The New FederalismRoundup
tags: political history, Federalism
Gary Gerstle is the Paul Mellon Professor of American History at the University of Cambridge. He is the author of Liberty and Coercion: The Paradox of American Government From the Founding to the Present.
Suddenly, the relationship between the federal government and the states seems to be at the center of U.S. politics. Defying Donald Trump’s claims of “total authority,” states throughout the country have been banding together to plot their own return to normalcy in the COVID-19 era. This follows weeks of growing rancor between some governors and the president over the alleged failure of the federal government to funnel crucial medical supplies and testing to the places where they are needed. And last month, another institution of the federal government, the U.S. Supreme Court, blocked an attempt by the governor of Wisconsin to extend the state’s mail-in-ballot deadline in order to prevent further spread of the contagion at the polls.
In fact, this relationship has been at the center of things all along. But in a crisis defined by erratic leadership in Washington, D.C., the states, as much out of desperation as by design, find themselves asserting long-dormant powers. A new era of federalism is unfolding before our eyes.
Prior to the Civil War, the fiercest defenders of the states were white southerners who feared that the federal government, at the behest of northern states, would impinge on and even destroy the South’s slave system, much of it underpinned by the laws of various southern states. The Union’s triumph in the Civil War was supposed to end this era of states’ rights. It did, up to a point. America would never again confront a serious threat of secession by constituent states. But by the 1890s, southern state legislatures, with the sanction of the Supreme Court, had imposed segregation and subordination on their states’ black citizens. States’ rights now took the form of Jim Crow, America’s apartheid.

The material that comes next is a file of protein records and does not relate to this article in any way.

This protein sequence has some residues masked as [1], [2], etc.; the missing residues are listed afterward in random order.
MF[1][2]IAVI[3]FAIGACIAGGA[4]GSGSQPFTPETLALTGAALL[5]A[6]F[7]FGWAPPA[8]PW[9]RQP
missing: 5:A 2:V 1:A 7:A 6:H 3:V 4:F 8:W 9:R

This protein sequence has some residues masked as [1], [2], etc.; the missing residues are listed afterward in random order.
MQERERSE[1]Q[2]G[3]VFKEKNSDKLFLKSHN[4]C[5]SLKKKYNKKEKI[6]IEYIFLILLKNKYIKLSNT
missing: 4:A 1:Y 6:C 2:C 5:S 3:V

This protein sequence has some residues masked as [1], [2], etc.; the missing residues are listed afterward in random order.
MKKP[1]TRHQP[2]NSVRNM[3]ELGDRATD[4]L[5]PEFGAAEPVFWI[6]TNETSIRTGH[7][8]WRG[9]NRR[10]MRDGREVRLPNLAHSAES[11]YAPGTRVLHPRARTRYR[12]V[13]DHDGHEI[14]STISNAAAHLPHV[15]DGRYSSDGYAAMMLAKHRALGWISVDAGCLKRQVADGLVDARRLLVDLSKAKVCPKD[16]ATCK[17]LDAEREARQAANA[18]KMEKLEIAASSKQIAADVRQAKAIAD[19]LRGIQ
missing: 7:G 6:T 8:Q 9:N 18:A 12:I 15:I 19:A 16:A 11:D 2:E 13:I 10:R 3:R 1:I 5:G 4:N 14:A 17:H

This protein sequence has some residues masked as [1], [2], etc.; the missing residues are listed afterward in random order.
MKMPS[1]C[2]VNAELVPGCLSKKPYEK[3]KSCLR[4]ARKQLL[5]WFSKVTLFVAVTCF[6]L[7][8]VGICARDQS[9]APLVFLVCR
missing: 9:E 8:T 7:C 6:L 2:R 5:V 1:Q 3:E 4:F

This governing philosophy rebounded in part because it suited the interests of southern white supremacists. But a belief in states’ rights was also an expression of a long-standing conviction, common among northerners and southerners alike, that the Constitution endowed the states with an authority broader than that of the federal government. The courts called this authority the “police power,” by which they meant something far beyond the law-enforcement oversight that each state had. The police power conferred on states the right and the duty to look after the economic, social, and moral welfare of their citizens. Protecting citizens from epidemics ranked high on states’ to-do list; so did improving the moral fiber of the population, regulating corporate behavior in the public interest, and keeping suspect groups—single women living outside patriarchal arrangements, minorities, and “vagrants”—in line.
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